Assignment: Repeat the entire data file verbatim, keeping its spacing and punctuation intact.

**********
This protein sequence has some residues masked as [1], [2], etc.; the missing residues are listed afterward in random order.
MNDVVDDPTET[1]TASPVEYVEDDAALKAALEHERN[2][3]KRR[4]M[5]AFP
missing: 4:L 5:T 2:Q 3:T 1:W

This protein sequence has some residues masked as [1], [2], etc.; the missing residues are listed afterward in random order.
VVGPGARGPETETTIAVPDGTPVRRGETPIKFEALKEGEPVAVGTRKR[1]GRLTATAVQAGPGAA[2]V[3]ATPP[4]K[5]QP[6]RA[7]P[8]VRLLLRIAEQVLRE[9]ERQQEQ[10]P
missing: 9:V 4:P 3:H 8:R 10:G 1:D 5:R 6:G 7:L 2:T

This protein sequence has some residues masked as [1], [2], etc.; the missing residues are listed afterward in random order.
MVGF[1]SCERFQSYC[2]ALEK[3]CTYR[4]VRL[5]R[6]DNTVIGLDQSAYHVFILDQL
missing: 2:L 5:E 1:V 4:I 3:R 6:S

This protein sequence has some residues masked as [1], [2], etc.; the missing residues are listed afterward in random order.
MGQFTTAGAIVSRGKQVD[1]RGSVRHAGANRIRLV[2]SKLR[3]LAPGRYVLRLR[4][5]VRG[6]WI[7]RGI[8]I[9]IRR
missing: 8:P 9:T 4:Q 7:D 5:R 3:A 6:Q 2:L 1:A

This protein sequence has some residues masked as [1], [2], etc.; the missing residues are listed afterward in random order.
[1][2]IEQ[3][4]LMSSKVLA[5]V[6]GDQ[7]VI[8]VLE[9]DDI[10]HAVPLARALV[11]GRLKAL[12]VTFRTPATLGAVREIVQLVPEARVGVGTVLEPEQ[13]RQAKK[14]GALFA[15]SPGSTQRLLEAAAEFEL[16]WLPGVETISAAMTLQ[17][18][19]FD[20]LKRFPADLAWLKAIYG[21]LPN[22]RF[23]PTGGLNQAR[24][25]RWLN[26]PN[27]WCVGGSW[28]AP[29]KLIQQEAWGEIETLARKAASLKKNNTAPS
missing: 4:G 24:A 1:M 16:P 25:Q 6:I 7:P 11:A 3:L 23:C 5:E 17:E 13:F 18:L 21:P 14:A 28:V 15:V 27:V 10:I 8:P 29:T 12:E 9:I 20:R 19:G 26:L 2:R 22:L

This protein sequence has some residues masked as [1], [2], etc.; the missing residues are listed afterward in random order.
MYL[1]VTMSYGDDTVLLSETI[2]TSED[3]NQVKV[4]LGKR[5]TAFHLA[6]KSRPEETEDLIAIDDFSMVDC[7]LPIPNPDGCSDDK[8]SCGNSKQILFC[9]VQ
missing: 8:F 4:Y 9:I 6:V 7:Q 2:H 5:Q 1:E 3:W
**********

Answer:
This protein sequence has some residues masked as [1], [2], etc.; the missing residues are listed afterward in random order.
MNDVVDDPTET[1]TASPVEYVEDDAALKAALEHERN[2][3]KRR[4]M[5]AFP
missing: 4:L 5:T 2:Q 3:T 1:W

This protein sequence has some residues masked as [1], [2], etc.; the missing residues are listed afterward in random order.
VVGPGARGPETETTIAVPDGTPVRRGETPIKFEALKEGEPVAVGTRKR[1]GRLTATAVQAGPGAA[2]V[3]ATPP[4]K[5]QP[6]RA[7]P[8]VRLLLRIAEQVLRE[9]ERQQEQ[10]P
missing: 9:V 4:P 3:H 8:R 10:G 1:D 5:R 6:G 7:L 2:T

This protein sequence has some residues masked as [1], [2], etc.; the missing residues are listed afterward in random order.
MVGF[1]SCERFQSYC[2]ALEK[3]CTYR[4]VRL[5]R[6]DNTVIGLDQSAYHVFILDQL
missing: 2:L 5:E 1:V 4:I 3:R 6:S

This protein sequence has some residues masked as [1], [2], etc.; the missing residues are listed afterward in random order.
MGQFTTAGAIVSRGKQVD[1]RGSVRHAGANRIRLV[2]SKLR[3]LAPGRYVLRLR[4][5]VRG[6]WI[7]RGI[8]I[9]IRR
missing: 8:P 9:T 4:Q 7:D 5:R 3:A 6:Q 2:L 1:A

This protein sequence has some residues masked as [1], [2], etc.; the missing residues are listed afterward in random order.
[1][2]IEQ[3][4]LMSSKVLA[5]V[6]GDQ[7]VI[8]VLE[9]DDI[10]HAVPLARALV[11]GRLKAL[12]VTFRTPATLGAVREIVQLVPEARVGVGTVLEPEQ[13]RQAKK[14]GALFA[15]SPGSTQRLLEAAAEFEL[16]WLPGVETISAAMTLQ[17][18][19]FD[20]LKRFPADLAWLKAIYG[21]LPN[22]RF[23]PTGGLNQAR[24][25]RWLN[26]PN[27]WCVGGSW[28]AP[29]KLIQQEAWGEIETLARKAASLKKNNTAPS
missing: 4:G 24:A 1:M 16:P 25:Q 6:I 7:P 11:A 3:L 23:C 5:E 17:E 13:F 18:L 21:P 14:A 28:V 15:V 27:V 10:I 8:P 29:T 12:E 9:I 20:R 19:G 26:L 2:R 22:L

This protein sequence has some residues masked as [1], [2], etc.; the missing residues are listed afterward in random order.
MYL[1]VTMSYGDDTVLLSETI[2]TSED[3]NQVKV[4]LGKR[5]TAFHLA[6]KSRPEETEDLIAIDDFSMVDC[7]LPIPNPDGCSDDK[8]SCGNSKQILFC[9]VQ
missing: 8:F 4:Y 9:I 6:V 7:Q 2:H 5:Q 1:E 3:W